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A godly woman

Published by Anonymous (not verified) on Fri, 15/04/2022 - 8:30am in

Tags 

Easter, Church, vintage

A godly woman in residence at a columbarium outside an Anglican church (1957). Annandale.

On the outside

Published by Anonymous (not verified) on Sun, 03/04/2022 - 9:21am in

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Church, vintage

On the outside looking in. Stained glass windows. Anglican Church (1957). Annandale.

Art and Political Thought in Medieval England

Published by Anonymous (not verified) on Mon, 20/05/2019 - 9:09pm in

Tags 

culture, Church

Book at Lunchtime: Art and Political Thought in Medieval England c.1150-1350 Images and imagery played a major role in medieval political thought and culture, but their influence has rarely been explored. This book provides a full assessment of the subject. Starting with an examination of the writings of late twelfth-century courtier-clerics, and their new vision of English political life as a heightened religious drama, it argues that visual images were key to the development and expression of medieval English political ideas and arguments. It discusses the vivid pictorial metaphors used in contemporary political treatises, and highlights their interaction with public decorative schemas in English great churches, private devotional imagery, seal iconography, illustrations of English history and a range of other visual sources. Meanwhile, through an exploration of events such as the Thomas Becket conflict, the making of Magna Carta, the Barons' War and the deposition of Edward II, it provides new perspectives on the political role of art, especially in reshaping basic assumptions and expectations about government and political society in medieval England.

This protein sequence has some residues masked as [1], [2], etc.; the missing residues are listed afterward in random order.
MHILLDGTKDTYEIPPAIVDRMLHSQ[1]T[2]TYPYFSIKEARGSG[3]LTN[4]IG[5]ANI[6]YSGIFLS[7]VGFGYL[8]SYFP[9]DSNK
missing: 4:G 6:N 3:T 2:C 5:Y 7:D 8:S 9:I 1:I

Unlocking the Church

Published by Anonymous (not verified) on Mon, 11/12/2017 - 8:35pm in

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Church

Book at Lunchtime, Unlocking the Church In Unlocking the Church, William Whyte explores a forgotten revolution in social and architectural history and in the history of the Church. He details the architectural and theological debates of the day, explaining how the Tractarians of Oxford and the Ecclesiologists of Cambridge were embroiled in the aesthetics of architecture, and how the Victorians profoundly changed the ways in which buildings were understood and experienced. No longer mere receptacles for worship, churches became active agents in their own rights, capable of conveying theological ideas and designed to shape people's emotions.
These church buildings are now a challenge: their maintenance, repair or repurposing are pressing problems for parishes in age of declining attendance and dwindling funds. By understanding their past, unlocking the secrets of their space, there might be answers in how to deal with the legacy of the Victorians now and into the future.
William Whyte (History, University of Oxford) joins an expert panel to discuss the book and its themes:
Dan Hicks (Archeology, University of Oxford)
Julia Smith (History, University of Oxford)
Chairing the event was Mark Chapman (Theology, University of Oxford)